A new British bank regulator that will assume the Financial Services Authority's oversight duties is unlikely to tighten anti-money laundering compliance regulation for financial institutions, say consultants. Britain's Conservative and Liberal Democrat coalition government moved on June 20, 2010 to break the authority, known as the FSA, into two entities: the Prudential Regulatory Authority, which will be a subsidiary of the Bank of England and responsible for the prudential supervision of the banking system, and the Financial Conduct Authority (FCA), which will regulate how firms conduct their business. HM Treasury said in February that the FCA would "take a tough...
As the U.K.'s Financial Conduct Authority navigates its first week of existence, the agency's newly released business plan promises a tough approach on fighting financial crime with a focus on complex cases.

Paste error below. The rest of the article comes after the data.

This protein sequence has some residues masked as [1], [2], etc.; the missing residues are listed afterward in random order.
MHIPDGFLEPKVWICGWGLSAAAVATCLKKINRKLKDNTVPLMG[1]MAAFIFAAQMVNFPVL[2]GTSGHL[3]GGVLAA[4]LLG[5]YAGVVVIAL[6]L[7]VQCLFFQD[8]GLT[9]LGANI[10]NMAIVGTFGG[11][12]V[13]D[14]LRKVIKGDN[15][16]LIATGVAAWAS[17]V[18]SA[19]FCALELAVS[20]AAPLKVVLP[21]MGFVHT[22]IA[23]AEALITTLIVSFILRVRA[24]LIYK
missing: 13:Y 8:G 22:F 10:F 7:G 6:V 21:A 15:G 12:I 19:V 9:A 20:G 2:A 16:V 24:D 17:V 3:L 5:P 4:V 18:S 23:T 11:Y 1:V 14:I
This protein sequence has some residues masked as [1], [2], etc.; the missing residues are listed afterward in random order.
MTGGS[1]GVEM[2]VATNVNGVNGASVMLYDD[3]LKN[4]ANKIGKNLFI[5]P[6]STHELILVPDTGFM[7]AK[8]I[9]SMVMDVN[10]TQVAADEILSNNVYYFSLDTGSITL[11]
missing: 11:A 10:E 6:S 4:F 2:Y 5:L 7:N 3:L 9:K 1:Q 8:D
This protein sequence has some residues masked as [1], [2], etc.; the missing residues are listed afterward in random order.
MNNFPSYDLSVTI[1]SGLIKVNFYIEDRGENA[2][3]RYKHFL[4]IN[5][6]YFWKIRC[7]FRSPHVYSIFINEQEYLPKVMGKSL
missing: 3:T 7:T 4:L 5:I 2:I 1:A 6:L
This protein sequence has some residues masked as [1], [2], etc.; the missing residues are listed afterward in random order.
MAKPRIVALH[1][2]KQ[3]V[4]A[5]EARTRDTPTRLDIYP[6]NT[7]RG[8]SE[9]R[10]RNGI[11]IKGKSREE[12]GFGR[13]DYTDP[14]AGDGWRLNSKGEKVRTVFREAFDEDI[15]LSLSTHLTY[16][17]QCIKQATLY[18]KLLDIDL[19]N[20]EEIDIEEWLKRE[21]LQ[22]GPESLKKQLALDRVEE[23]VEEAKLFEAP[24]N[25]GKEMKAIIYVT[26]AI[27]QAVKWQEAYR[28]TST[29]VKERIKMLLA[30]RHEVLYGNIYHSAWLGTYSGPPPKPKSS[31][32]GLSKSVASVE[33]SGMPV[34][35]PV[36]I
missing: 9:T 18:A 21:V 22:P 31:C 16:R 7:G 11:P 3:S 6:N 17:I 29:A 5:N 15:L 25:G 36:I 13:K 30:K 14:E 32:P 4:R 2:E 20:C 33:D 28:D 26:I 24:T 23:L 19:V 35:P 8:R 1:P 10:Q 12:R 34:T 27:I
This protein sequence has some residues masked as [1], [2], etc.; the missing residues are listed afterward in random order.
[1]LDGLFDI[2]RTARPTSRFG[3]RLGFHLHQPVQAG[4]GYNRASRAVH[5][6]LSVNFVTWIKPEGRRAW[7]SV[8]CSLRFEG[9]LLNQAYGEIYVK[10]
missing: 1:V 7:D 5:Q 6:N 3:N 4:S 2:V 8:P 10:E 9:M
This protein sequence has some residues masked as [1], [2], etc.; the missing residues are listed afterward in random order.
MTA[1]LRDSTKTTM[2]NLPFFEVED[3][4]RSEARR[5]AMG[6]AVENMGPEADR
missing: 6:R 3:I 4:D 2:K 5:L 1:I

The U.K.'s planned new regulator of banks and other financial institutions would impose tougher oversight than its predecessor, a series of proposals for the agency's forthcoming operations handbook show.
U.K. financial regulators will likely only get tougher on British banks that violate anti-money laundering laws in the coming year, possibly going so far as to prosecute individuals, according to Jonathan Fisher QC, a London-based barrister.
The United Kingdom's chief financial regulator fined Royal Bank of Scotland nearly USD $9 million on Tuesday, the agency's largest penalty ever for anti-money laundering and sanctions compliance failures.